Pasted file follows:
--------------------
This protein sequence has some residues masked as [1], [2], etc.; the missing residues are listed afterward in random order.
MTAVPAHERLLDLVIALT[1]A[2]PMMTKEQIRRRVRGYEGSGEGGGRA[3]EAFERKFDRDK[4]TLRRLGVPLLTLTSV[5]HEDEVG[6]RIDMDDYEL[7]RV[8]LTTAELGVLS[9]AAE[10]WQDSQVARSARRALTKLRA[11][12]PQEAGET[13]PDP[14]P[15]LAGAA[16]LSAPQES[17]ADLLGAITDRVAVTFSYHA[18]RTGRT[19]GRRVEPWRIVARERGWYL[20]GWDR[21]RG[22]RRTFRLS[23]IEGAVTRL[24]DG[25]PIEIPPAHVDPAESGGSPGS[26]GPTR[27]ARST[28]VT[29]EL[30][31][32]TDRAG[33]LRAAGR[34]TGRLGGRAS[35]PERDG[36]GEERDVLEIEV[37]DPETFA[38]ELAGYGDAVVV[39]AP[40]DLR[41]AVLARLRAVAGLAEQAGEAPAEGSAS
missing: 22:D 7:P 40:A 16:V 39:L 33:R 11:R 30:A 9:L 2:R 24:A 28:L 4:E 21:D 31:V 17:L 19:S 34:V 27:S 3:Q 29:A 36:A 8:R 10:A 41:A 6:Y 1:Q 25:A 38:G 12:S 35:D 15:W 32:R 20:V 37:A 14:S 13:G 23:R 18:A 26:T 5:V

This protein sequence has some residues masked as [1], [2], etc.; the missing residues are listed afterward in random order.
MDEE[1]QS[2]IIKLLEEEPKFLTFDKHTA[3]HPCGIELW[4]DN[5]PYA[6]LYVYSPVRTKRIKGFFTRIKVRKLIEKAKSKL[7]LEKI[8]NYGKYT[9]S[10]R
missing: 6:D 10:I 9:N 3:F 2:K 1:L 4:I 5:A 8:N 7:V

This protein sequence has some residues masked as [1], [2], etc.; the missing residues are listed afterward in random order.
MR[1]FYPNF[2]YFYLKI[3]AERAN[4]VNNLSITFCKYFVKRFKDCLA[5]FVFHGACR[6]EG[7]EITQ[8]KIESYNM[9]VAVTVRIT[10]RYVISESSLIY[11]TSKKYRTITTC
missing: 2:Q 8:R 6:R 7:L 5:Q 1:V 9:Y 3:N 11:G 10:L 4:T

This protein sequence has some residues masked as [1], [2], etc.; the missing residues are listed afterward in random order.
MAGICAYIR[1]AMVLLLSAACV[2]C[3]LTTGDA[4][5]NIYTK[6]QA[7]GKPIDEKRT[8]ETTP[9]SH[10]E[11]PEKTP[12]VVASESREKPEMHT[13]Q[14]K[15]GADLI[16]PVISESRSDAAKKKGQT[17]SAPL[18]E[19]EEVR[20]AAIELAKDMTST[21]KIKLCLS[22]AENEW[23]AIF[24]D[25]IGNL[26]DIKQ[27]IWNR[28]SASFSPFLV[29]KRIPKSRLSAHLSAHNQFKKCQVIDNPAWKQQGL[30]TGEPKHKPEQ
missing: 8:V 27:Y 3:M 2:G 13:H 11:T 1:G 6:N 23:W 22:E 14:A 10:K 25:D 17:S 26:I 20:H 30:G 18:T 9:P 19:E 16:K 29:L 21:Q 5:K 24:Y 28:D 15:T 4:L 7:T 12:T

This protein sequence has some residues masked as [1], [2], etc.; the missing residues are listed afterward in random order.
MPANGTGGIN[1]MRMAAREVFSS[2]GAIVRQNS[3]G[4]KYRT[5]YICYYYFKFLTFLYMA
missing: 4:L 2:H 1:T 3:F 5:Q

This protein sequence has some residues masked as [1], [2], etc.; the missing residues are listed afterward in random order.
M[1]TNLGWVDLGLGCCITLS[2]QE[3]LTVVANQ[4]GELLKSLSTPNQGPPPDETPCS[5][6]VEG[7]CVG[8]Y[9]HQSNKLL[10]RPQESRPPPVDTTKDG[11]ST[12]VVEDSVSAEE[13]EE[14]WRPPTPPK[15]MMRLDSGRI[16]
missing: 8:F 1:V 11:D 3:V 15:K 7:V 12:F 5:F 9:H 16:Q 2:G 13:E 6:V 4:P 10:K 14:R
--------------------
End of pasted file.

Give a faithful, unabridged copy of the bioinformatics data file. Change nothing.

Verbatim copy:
This protein sequence has some residues masked as [1], [2], etc.; the missing residues are listed afterward in random order.
MTAVPAHERLLDLVIALT[1]A[2]PMMTKEQIRRRVRGYEGSGEGGGRA[3]EAFERKFDRDK[4]TLRRLGVPLLTLTSV[5]HEDEVG[6]RIDMDDYEL[7]RV[8]LTTAELGVLS[9]AAE[10]WQDSQVARSARRALTKLRA[11][12]PQEAGET[13]PDP[14]P[15]LAGAA[16]LSAPQES[17]ADLLGAITDRVAVTFSYHA[18]RTGRT[19]GRRVEPWRIVARERGWYL[20]GWDR[21]RG[22]RRTFRLS[23]IEGAVTRL[24]DG[25]PIEIPPAHVDPAESGGSPGS[26]GPTR[27]ARST[28]VT[29]EL[30][31][32]TDRAG[33]LRAAGR[34]TGRLGGRAS[35]PERDG[36]GEERDVLEIEV[37]DPETFA[38]ELAGYGDAVVV[39]AP[40]DLR[41]AVLARLRAVAGLAEQAGEAPAEGSAS
missing: 22:D 7:P 40:A 16:V 39:L 33:R 11:R 30:A 9:L 2:R 24:A 28:L 4:E 21:D 31:V 17:L 19:S 34:V 27:S 3:Q 29:A 36:A 8:R 10:A 41:A 6:Y 1:Q 25:A 38:G 12:S 35:D 15:W 32:R 20:V 37:A 14:S 13:G 23:R 18:A 26:T 5:V

This protein sequence has some residues masked as [1], [2], etc.; the missing residues are listed afterward in random order.
MDEE[1]QS[2]IIKLLEEEPKFLTFDKHTA[3]HPCGIELW[4]DN[5]PYA[6]LYVYSPVRTKRIKGFFTRIKVRKLIEKAKSKL[7]LEKI[8]NYGKYT[9]S[10]R
missing: 6:D 10:I 9:N 3:F 2:K 1:L 4:I 5:A 8:N 7:V

This protein sequence has some residues masked as [1], [2], etc.; the missing residues are listed afterward in random order.
MR[1]FYPNF[2]YFYLKI[3]AERAN[4]VNNLSITFCKYFVKRFKDCLA[5]FVFHGACR[6]EG[7]EITQ[8]KIESYNM[9]VAVTVRIT[10]RYVISESSLIY[11]TSKKYRTITTC
missing: 2:Q 8:R 6:R 7:L 5:Q 1:V 9:Y 3:N 11:G 10:L 4:T

This protein sequence has some residues masked as [1], [2], etc.; the missing residues are listed afterward in random order.
MAGICAYIR[1]AMVLLLSAACV[2]C[3]LTTGDA[4][5]NIYTK[6]QA[7]GKPIDEKRT[8]ETTP[9]SH[10]E[11]PEKTP[12]VVASESREKPEMHT[13]Q[14]K[15]GADLI[16]PVISESRSDAAKKKGQT[17]SAPL[18]E[19]EEVR[20]AAIELAKDMTST[21]KIKLCLS[22]AENEW[23]AIF[24]D[25]IGNL[26]DIKQ[27]IWNR[28]SASFSPFLV[29]KRIPKSRLSAHLSAHNQFKKCQVIDNPAWKQQGL[30]TGEPKHKPEQ
missing: 8:V 27:Y 3:M 2:G 13:H 11:T 1:G 6:N 23:W 22:E 14:A 10:K 25:D 17:S 26:I 20:H 30:G 18:T 9:P 19:E 16:K 29:L 21:Q 5:K 24:Y 28:D 15:T 4:L 7:T 12:T

This protein sequence has some residues masked as [1], [2], etc.; the missing residues are listed afterward in random order.
MPANGTGGIN[1]MRMAAREVFSS[2]GAIVRQNS[3]G[4]KYRT[5]YICYYYFKFLTFLYMA
missing: 4:L 2:H 1:T 3:F 5:Q

This protein sequence has some residues masked as [1], [2], etc.; the missing residues are listed afterward in random order.
M[1]TNLGWVDLGLGCCITLS[2]QE[3]LTVVANQ[4]GELLKSLSTPNQGPPPDETPCS[5][6]VEG[7]CVG[8]Y[9]HQSNKLL[10]RPQESRPPPVDTTKDG[11]ST[12]VVEDSVSAEE[13]EE[14]WRPPTPPK[15]MMRLDSGRI[16]
missing: 8:F 1:V 11:D 3:V 15:K 7:V 12:F 5:F 9:H 16:Q 2:G 13:E 6:V 4:P 10:K 14:R